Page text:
Women’s Gatherings Break Down Divisive Barriers


Muslim teenagers in Tyler were happy to receive notes of encouragement from East Texans expressing acceptance and support at an event in early 2017. That event led to the formation of a women's group who visit and learn about each others faiths, traditions, and customs.

Courtesy photo

A Facebook post from a Muslim friend in which he expressed fear because of his faith helped start a movement of acceptance and love in the Tyler area.

In February 2017, when several of his Facebook friends read his post, they decided to show their support by dropping off yellow flowers at the East Texas Islamic Center as a sign of friendship. The purpose was to set an example of acceptance and love at a time when many Muslims are feeling very profiled, unwelcomed, and overall discriminated against.

The friends sent a private Facebook invitation to their contacts to get the ball rolling. When more than 85 people rsvp’d for the surprise event, the organizers decided it would be best to inform the mosque they were coming.

Then the mosque decided to invite everyone to dinner, and a movement began.

“Hundreds of people showed up at the mosque with flowers,” says Jen Katz, one of the event’s organizers. “The event got so big, we had to call flower shops to tell them to stock up on yellow flowers. We called the police to help coordinate traffic and the local newspaper and TV stations were there. It was bigger than any of us thought.”

That evening in February, Katz watched a stream of cars drop off flowers and cards. “It was so emotional seeing all the flowers, letters, notes, and cards. One of the Muslim teenagers started crying when she read such encouraging words as ‘We’re here for you.’ ‘You’re welcome here in Tyler.’ ‘You’re our neighbors.’”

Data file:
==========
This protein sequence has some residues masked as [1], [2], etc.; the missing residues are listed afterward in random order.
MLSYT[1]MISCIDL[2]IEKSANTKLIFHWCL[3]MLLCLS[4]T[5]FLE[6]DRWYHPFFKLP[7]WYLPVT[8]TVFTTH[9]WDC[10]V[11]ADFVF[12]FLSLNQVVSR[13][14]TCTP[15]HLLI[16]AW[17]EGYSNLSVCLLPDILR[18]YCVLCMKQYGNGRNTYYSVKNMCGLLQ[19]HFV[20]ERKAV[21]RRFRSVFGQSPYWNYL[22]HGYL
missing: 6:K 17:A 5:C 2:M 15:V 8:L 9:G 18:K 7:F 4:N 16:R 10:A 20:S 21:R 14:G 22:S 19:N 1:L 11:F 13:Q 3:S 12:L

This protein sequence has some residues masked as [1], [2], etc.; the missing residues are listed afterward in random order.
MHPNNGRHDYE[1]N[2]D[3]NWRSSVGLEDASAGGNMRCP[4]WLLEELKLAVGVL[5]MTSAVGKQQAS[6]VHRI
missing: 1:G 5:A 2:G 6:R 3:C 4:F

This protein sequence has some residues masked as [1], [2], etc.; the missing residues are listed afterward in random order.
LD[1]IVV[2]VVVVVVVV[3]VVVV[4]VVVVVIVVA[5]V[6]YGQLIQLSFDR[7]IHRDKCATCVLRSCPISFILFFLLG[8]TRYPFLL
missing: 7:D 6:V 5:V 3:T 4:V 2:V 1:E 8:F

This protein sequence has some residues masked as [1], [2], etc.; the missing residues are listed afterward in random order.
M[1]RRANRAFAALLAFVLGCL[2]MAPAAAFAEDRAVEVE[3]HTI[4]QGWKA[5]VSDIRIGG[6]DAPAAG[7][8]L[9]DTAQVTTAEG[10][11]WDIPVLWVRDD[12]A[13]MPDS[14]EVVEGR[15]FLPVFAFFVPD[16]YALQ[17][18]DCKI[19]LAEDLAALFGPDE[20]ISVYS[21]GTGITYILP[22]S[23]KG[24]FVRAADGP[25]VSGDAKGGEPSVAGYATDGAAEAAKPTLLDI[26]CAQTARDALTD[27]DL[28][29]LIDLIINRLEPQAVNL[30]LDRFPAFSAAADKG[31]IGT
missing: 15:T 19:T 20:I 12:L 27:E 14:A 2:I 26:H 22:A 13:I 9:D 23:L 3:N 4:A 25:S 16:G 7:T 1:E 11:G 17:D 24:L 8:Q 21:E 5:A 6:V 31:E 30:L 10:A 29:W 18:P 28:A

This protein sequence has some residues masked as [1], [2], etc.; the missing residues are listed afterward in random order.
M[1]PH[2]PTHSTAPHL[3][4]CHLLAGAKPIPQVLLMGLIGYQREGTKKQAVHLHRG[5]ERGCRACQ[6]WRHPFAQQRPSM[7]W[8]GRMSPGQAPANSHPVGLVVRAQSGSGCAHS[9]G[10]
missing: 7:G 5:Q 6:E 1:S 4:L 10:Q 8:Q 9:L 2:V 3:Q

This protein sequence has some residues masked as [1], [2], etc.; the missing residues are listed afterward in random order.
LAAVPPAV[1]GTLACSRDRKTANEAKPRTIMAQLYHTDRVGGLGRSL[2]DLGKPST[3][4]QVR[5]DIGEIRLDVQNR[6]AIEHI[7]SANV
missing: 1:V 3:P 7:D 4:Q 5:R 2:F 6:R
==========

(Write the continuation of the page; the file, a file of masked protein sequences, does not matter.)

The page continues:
Moved by the love shared that evening, the next morning, Katz started a Facebook group, Tyler Supports Our Muslim Neighbors, and began coordinating Women’s Gatherings at local houses of faith to help share information about different religions, traditions, and customs. The events include panel discussions where people can learn more about Christian, Muslim, and Jewish faiths. “There is an automatic bond between women and they feel very comfortable talking and answering deep questions, like ‘What is your belief in God?’”

Last year, Women’s Gatherings were held at the East Texas Islamic Center, First Presbyterian Church, Congregation Beth El, and First Christian Church, all in Tyler.

She’s also coordinated volunteer efforts at the East Texas Food Bank, where people of different faiths work alongside each other packing food, and helped promote educational events on Ramadan and Hanukah for children at the Tyler Public Library. “For kids, it doesn’t matter if you are a different religion, culture, or background. If we start cultivating acceptance when they are really young, it won’t become a barrier when they get older.”

During all these events, people are encouraged to have casual conversations with each other by answering such questions as “What’s the last movie you saw?” “What is your favorite book?” “What is your dream vacation?”

“I want to show people we’re more alike than different,” Katz says. “Many times we have perceptions about people, but if you get to know each other, you realize we’re very much the same.” 

To learn more about this movement and the next Women’s Gathering, join the Tyler Supports Our Muslim Neighbors closed Facebook group or email Katz at JenKatz55@yahoo.com. 


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